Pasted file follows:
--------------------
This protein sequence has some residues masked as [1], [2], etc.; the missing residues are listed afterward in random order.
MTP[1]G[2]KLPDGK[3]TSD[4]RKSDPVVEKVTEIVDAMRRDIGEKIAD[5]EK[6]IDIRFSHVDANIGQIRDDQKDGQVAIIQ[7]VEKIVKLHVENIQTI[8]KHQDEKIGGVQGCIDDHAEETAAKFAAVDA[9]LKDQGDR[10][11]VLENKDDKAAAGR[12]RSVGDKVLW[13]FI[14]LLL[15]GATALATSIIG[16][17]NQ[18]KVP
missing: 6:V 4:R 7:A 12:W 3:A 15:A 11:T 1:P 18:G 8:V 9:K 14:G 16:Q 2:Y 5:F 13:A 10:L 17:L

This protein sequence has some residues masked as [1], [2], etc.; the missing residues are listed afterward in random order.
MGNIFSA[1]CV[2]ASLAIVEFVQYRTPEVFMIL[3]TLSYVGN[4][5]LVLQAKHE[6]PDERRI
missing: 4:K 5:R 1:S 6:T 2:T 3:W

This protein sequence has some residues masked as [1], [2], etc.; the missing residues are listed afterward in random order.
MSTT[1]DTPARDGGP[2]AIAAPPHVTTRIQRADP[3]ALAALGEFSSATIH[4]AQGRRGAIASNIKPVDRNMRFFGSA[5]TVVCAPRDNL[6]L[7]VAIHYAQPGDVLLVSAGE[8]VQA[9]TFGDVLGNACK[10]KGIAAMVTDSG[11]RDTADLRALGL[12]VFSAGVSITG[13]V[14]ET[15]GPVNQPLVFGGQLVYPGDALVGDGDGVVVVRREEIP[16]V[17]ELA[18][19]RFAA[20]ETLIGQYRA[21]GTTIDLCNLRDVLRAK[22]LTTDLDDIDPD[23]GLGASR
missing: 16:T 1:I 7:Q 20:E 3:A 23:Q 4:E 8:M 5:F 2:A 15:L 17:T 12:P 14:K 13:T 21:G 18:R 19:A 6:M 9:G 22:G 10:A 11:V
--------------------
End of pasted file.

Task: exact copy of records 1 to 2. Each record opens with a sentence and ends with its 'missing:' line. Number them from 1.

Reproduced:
This protein sequence has some residues masked as [1], [2], etc.; the missing residues are listed afterward in random order.
MTP[1]G[2]KLPDGK[3]TSD[4]RKSDPVVEKVTEIVDAMRRDIGEKIAD[5]EK[6]IDIRFSHVDANIGQIRDDQKDGQVAIIQ[7]VEKIVKLHVENIQTI[8]KHQDEKIGGVQGCIDDHAEETAAKFAAVDA[9]LKDQGDR[10][11]VLENKDDKAAAGR[12]RSVGDKVLW[13]FI[14]LLL[15]GATALATSIIG[16][17]NQ[18]KVP
missing: 6:V 4:R 7:A 12:W 3:A 15:A 11:T 1:P 18:G 8:V 9:K 14:G 16:Q 2:Y 5:F 13:A 10:L 17:L

This protein sequence has some residues masked as [1], [2], etc.; the missing residues are listed afterward in random order.
MGNIFSA[1]CV[2]ASLAIVEFVQYRTPEVFMIL[3]TLSYVGN[4][5]LVLQAKHE[6]PDERRI
missing: 4:K 5:R 1:S 6:T 2:T 3:W